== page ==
The 90’s were an impressive time for music. Even though the masses might remember the decade more for the Backstreet Boys or Alanis Morissette, dozens of splinter genres burst out. Bands from the creeping corners of industrial, the unheralded halls of alt rock and the bleeping bombast of electro and many more splinter genres were rife throughout the underground. One such splinter genre commonly referred to as “trip-hop” was the home for two of the decades most auspicious and ultimately rock solid bands: Massive Attack and Portishead. The label thrown around mostly by fans was never truly embraced by the bands it was slapped on. Both Massive Attack and Portishead eschewed any concept of convention and with it, dug deep into the darker side of their respective sounds. After only a handful of U.S. shows in 2008 following their most recent album Third, Portishead returned to Los Angeles. This show at the extra large open-floor Shrine Expo Hall was the only Portishead performance actually in Los Angeles and open to the public in nearly fifteen years (the band did a private show at the Mayan Theatre prior to their headlining Coachella slot).
For anyone with a ticket, it was well worth the wait. The standard stated trio of vocalist Beth Gibbons, guitarist Adrian Utley and multi-instrumentalist Geoff Barrow here was expanded into a sextet. The group’s musicianship is quite simply immaculate: Utley strikes chords with dexterous poise, Barrow hits a variety of triggered instruments with unwavering focus and Gibbons is a haunting siren. As a whole, the sound is so well balanced, so focused and pristine, if you didn’t hear the subtle nuances of their performance, you might think it was all a recording. It’s that good. The band takes the care in cultivating their craftsmanship to its logical extreme. Each song is rendered nearly to perfection, as a large video wall behind them plays abstract mixed footage and live processed footage of them on stage.
Third tracks “Silence” and “Nylon Smile” get the evening off to an ominous start. “Mysterons” from their classic album Dummy takes a small bit of turntable scratching and turns into an eye-opening intro. Utley’s jazzy progressions ascend as Gibbons’ frail and soft voice enrapture. The band shows the full might of their technical muscle on “The Rip” and then plays the sold-out crowd on hand one of their most beloved singles, “Sour Times.” The band leaves for “Wandering Star,” leaving Barrow on bass sitting in a chair directly in front of Gibbons while Utey makes delicate guitar noise from the far left of the stage. The song is reduced to its fragile, blooming essence. It’s hard to imagine the song’s mesmerizing music being any more introspective, but this accomplishes just that. The words, “Wandering stars / for whom it is preserved / the blackness, the darkness, forever.” tumble out of Gibbons and reverberate throughout the hall.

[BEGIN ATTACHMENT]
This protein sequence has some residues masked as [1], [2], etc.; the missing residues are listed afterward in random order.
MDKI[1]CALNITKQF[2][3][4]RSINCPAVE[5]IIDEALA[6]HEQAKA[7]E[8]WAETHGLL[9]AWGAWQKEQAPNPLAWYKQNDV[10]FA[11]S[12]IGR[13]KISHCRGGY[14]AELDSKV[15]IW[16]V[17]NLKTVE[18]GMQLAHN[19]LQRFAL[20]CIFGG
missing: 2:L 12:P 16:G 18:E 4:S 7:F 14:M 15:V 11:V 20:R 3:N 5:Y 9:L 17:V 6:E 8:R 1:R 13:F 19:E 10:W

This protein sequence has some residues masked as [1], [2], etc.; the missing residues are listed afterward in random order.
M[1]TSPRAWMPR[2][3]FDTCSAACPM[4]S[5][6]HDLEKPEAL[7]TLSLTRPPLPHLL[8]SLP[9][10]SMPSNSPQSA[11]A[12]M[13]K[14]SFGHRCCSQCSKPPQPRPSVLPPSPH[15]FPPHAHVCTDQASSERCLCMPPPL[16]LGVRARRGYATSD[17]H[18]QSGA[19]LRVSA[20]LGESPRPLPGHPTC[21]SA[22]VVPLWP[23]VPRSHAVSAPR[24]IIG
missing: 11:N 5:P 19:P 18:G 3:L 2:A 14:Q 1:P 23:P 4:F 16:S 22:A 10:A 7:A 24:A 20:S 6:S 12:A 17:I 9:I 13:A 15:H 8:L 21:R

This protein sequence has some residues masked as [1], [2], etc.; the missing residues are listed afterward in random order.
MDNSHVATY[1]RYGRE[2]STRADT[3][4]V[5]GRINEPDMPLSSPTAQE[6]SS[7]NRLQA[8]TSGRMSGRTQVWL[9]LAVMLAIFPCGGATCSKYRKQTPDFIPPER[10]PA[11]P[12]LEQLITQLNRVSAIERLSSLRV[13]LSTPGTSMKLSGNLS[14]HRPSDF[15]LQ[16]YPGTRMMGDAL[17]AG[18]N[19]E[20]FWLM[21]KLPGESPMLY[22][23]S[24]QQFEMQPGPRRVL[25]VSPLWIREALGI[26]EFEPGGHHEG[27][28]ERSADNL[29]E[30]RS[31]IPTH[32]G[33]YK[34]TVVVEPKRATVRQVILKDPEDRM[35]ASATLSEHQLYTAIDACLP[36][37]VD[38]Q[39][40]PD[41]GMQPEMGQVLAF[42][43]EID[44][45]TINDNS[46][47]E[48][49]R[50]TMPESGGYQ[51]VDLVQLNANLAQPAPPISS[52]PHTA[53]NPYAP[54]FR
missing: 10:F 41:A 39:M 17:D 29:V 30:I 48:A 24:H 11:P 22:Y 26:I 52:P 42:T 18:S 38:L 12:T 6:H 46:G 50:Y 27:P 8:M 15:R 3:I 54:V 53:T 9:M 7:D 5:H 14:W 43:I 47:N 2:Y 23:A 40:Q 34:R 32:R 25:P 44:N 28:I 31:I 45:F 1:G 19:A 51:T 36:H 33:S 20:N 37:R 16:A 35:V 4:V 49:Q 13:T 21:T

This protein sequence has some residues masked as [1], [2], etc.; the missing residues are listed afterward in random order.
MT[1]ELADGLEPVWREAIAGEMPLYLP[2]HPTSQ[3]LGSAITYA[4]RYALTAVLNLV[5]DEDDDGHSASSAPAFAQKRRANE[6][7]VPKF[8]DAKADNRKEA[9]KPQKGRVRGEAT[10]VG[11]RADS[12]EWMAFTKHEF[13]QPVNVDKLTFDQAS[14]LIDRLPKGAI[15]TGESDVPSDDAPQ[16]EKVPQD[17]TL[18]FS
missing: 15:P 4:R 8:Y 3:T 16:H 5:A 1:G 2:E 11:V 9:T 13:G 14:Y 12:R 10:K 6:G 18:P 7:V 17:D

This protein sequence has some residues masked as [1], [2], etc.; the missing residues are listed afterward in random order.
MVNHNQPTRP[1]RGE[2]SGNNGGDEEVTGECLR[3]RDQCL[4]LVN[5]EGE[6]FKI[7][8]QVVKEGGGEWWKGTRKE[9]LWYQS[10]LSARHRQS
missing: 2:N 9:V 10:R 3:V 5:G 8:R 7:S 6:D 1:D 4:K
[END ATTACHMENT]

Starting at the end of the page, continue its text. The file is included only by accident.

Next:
Things get noisy on “Machine Gun” and the methodical syncopated electronic drums and synth finale helps the band fully capture the pulse of the audience. “Glory Box” heads the other way, delving into the band’s most sexy to-and-fro bassline. Gibbons’ call of, “Give me a reason to love you / Give me a reason to be / a woman,” is the most confident statement of womanly defiance of the last twenty years. One new song, the irregularly high BPM (relatively speaking) of “Chasing the Tear,” is played. The band heads for their darkest material on the ending of the set proper with “Cowboys” (from their self-titled second album) and “Threads.” “Threads” ends with Gibbons screaming ferociously, “I’m tired” after establishing the song’s caustic chorus, “I’m always / so unsure.”
The set ends with “Roads” and “We Carry On,” arguably the only the way it really could end. “Roads” is the band’s most powerful composition (Geoff sits the performance of this one out), lush with thick synth sounds as Utley layers in graceful chords and Gibbons delivers a heart breaking performance. The song’s interrogative refrain, “Can’t anybody see? / We’ve got a war to fight / Never find our way / Regardless, of what they say,” is enough to truly question the stability of the world we live in daily. How good do we really have it? Why do we find it so okay to rest on our laurels? Worse yet, why are we so apt to let others in control edge us away from challenging the world around us to be better? The simple poetry of the song evokes vital questions that seem ignored by daily existence.
That’s what good art should do, summon the seldom-viewed beauties of the world and have the courage to point out those things we’re afraid to confront. Portishead deserve all the credit bestowed upon them and much, much more. Here’s to hoping there’s new music on the horizon from them, hopefully sooner than another decade from now. But then, if they take a decade, it’s because a decade is exactly what capturing such essence requires. We can trust them to deliver quality all in good time.
Chasing the Tear
– encore –
We Carry On